By this time, my stomach was starting to inform me that the gastank was empty. Hacing asked the staff at Vintage Velo where a hungry, sweaty mountain biker could go for some good hearty food, I was told that the Brown Dog, about a block away, was popular with the biking crowd. Having no reason to argue, I made my way down the street. Upon arriving at the self-appointed velo cafe, a phalanx of roadie rigs (high end street bikes) adorned the bike rack in front of the building. Carbon and titanium frames of all colours and sizes were bunched together on the rack like a pack of wolves forming a perimeter. Not wanting my plebian ride to scratch the two-wheeled Ferraris, I gently rested my tired rig against the rack and headed into the restaurant.
My senses were soon assailed in the subtle fragrances of frying bacon, buttered bread, and freshly brewed coffee; accompanied by the oh-so-welcome freshness of air conditioning. I grabbed a small table in the corner next to the group of spandex-clad roadies who owned the carbon rides outside. Having engaged one of them in a brief conversation, the group had apparently ridden from Dundas for the day. Try doing that on knobbies Fellas!
Lunch quickly arrived in the form of a bacon and egg panini on fresh baked (and grilled) italian bread with a pickle spear and fresh lemonade. Needless to say, the sandwich did not stand a chance.
After about 20 minutes, I started to feel my muscles tightening up so I quickly lapped up the remaining lemonade and made my retreat back out into the 35 deg. heat.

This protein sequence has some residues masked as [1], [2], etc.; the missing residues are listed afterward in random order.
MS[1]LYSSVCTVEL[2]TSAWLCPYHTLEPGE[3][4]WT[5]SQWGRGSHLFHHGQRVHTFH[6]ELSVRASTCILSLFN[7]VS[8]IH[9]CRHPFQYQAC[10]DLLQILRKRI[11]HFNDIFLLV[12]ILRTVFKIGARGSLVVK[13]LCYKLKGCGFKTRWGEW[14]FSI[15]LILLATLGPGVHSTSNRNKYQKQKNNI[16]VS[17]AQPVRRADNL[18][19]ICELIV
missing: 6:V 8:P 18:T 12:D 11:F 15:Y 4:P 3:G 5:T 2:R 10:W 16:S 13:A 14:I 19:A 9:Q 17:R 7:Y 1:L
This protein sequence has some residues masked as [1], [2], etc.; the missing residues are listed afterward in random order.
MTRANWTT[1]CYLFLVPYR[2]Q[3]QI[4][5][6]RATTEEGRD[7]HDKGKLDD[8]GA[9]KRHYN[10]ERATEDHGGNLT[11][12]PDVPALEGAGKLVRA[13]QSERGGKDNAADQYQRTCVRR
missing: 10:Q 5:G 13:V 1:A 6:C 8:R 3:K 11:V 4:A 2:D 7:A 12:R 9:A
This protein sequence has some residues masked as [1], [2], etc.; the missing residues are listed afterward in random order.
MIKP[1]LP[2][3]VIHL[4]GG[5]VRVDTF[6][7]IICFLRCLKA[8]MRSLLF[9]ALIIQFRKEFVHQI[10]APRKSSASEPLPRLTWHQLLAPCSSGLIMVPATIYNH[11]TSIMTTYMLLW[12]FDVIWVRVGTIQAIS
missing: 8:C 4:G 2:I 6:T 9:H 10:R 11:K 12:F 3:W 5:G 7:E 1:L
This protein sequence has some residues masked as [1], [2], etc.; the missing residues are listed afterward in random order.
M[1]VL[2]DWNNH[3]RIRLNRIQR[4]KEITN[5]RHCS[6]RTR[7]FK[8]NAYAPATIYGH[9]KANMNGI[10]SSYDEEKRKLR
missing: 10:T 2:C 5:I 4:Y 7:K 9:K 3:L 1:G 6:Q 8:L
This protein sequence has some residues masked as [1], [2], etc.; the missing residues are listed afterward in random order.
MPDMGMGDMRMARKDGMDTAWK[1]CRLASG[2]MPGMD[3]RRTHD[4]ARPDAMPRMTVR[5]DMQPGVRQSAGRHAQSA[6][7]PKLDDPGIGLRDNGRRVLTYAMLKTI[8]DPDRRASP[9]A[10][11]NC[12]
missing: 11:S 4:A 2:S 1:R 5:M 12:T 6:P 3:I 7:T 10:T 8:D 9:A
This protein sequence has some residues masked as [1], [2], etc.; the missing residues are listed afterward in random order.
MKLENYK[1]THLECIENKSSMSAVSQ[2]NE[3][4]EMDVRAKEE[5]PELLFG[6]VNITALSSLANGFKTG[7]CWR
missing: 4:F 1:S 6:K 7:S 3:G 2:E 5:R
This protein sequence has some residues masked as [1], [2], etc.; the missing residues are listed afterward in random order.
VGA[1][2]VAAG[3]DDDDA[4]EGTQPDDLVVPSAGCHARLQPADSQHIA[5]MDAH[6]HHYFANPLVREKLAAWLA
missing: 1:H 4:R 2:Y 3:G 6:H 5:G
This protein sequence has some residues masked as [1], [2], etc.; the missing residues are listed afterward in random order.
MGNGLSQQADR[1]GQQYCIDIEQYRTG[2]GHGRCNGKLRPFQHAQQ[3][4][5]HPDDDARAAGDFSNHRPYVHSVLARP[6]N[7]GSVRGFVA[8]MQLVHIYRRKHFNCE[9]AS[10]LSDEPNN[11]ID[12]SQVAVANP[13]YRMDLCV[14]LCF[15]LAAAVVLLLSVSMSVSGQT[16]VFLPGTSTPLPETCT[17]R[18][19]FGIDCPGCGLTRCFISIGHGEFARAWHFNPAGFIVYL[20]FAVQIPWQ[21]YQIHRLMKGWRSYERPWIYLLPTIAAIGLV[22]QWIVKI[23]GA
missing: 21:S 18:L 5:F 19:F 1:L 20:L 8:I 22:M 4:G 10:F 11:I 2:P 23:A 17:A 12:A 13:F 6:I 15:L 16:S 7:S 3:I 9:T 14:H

I've always been a believer that loops and end rides are phycologically, the best routes to take to push oneself. On that Sunday however, I didn't have that chance and would have to make the min-numbing return "back up from where I came".
Within about 5 km, I started to notice that my thighs were tensing up and my hamstrings were constricting. The pedal strokes that I used to power myself down the trail had apparently gone missing. I began to cramp up. From a physiogical perspective, cramping is one of the most debilitating ailments that can strike an athlete. Although I'm not an extreme athlete and I know well enough that hydration battles cramping, I simply lost all power in my legs. The trail seemed to be ascending slightly, and all in the wrong direction. Whereas an hour prior, I was booking it down the same plot of land, this time around the trail had forced me to hit my wall. Slowly pounding the next 5 km to Glen Morris, I started to feel the extreme heat impacting me from above. I finally made it to Glen Morris and decided to give my aching muscles a short break. Resting under a tree in the shade, I made a call to Jenn, my wife. She asked where I was and how things were going. I responded in a gutteral tone "I'm bonked." We discussed the inevitability of her having to come "resuce" me before the call cut off, likely due to the isolated spot I was in.
I reluctantly climbed back on my bike with cramping legs, a soaked-from-sweat jersey, and sore sit bones and slowly made my way the next 10 km to Cambridge. I won't bore you with details, but needless to say, it was painful and ugly. Shortly afterwards, my heroine had arrived to resuce me from the fresh hell I had put myself in.
I began the day with hope and determination. I had a goal. I had a target. It all evaporated in a lactic acid build-up that would have crippled the best. I had alot going against me that day - the weather, the lack of proper preparation, over-confidence. However, after a hot shower and a cold beer, I relalized what I had just accompished. I had NEVER gone 65 km on a mountain bike before in my life. But that day, I did it. And from that point on, I reassured myself that with more training and better awareness of my capabilities, I could reach my goal - to ride the divide.